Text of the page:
Unlike Corporations and Millionaires, Unions Disclose Midterms Dark Money
Not all dark money is the same. Unlike corporations and individuals, organized labor is forced to play by a different set of rules.
In the very dark election of 2014, voters still have no clue about who paid for a significant portion of the election efforts propping up a whole new Congress. Many donors hid behind 501c non-profit shells to conceal their identity, while spending millions of dollars to influence the outcome through advertising and get-out-the-vote programs.
We may never know the names of the men, women, and corporations that funded the 2014 election. However, we do know some of the unions.
Many unions face extensive disclosure requirements, forcing them to disclose detailed spending records to the Department of Labor. Starting in the 1950s, extensive reforms on union activity required that organized labor submit financial records to government regulators. Those records, reviewed by Republic Report, reveal the money trail behind many of the leading dark money groups in the election this year.
Patriot Majority USA, the largest dark money group supporting Democratic candidates this year, focusing on competitive Senate elections, was the main beneficiary of union money. The National Education Association, which represents teachers, gave the group $100,000. The Teachers and Firefighters of the AFL-CIO also gave $100,000 each. State County & Municipal Employees of the AFL-CIO gave $16,250, bringing the total union contributions disclosed in the Labor Department record system to Patriot Majority to $316,250.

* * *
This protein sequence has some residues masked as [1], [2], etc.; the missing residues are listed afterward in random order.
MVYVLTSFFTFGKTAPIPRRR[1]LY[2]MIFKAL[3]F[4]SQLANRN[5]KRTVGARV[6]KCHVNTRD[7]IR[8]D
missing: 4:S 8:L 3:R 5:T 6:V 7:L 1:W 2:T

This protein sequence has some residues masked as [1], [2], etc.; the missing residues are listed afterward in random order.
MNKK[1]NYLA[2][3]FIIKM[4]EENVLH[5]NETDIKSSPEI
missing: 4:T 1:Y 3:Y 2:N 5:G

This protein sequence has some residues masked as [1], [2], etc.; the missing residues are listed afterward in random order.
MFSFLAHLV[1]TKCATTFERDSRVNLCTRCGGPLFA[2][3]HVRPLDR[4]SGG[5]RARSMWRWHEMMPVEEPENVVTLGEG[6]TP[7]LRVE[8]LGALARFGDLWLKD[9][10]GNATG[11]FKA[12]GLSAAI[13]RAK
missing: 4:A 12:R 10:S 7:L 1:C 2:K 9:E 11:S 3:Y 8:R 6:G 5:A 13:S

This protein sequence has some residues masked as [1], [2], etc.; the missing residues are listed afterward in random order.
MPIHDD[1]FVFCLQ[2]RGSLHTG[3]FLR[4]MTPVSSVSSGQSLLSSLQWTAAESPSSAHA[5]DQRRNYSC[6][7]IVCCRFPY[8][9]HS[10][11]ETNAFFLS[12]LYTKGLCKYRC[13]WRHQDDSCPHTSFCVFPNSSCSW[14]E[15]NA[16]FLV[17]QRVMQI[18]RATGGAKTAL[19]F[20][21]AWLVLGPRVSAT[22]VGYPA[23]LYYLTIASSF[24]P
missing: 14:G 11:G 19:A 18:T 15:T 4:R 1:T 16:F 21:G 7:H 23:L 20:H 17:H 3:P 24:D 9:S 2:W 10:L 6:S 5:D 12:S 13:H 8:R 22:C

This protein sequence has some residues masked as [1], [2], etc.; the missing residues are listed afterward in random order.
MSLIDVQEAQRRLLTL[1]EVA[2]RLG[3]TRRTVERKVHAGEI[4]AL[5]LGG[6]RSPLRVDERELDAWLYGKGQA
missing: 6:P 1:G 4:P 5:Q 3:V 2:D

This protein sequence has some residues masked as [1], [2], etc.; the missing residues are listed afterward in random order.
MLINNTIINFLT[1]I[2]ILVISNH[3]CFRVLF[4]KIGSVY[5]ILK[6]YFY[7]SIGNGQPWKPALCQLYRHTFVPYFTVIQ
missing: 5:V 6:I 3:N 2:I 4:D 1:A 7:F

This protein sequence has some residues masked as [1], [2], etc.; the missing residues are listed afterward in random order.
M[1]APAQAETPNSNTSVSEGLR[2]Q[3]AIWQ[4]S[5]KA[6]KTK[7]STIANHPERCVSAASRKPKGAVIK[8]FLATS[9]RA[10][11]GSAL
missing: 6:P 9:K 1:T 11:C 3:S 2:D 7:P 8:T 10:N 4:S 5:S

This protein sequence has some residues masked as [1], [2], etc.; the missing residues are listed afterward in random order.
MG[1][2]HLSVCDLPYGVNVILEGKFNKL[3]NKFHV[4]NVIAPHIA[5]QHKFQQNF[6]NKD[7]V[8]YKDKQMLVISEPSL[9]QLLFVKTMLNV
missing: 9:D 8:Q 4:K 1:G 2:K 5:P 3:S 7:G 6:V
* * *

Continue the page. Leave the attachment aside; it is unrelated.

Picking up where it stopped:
At least one pro-Republican dark money group also benefitted from labor union money. The Laborers National Headquarters and the International Union of Operating Engineers gave four contributions to the U.S. Chamber of Commerce during this campaign cycle, with a combined amount of $150,000.
VoteVets.org Action Fund, another pro-Democratic dark money group, received $100,000 from the American Federation of Government Employees.
The imbalance of disclosure requirements give corporations and wealthy individuals greater secrecy in elections than organized labor. A quick fix to all of these problems would be to require groups that air independent expenditures as well as issue-based political advertisements to disclose their donors, regardless of the donor or group type. In the last Congress, a minority of Senate Republicans filibustered such disclosure reforms. It appears that a new Senate Republican majority in the next Congress is even less likely to adopt such a solution.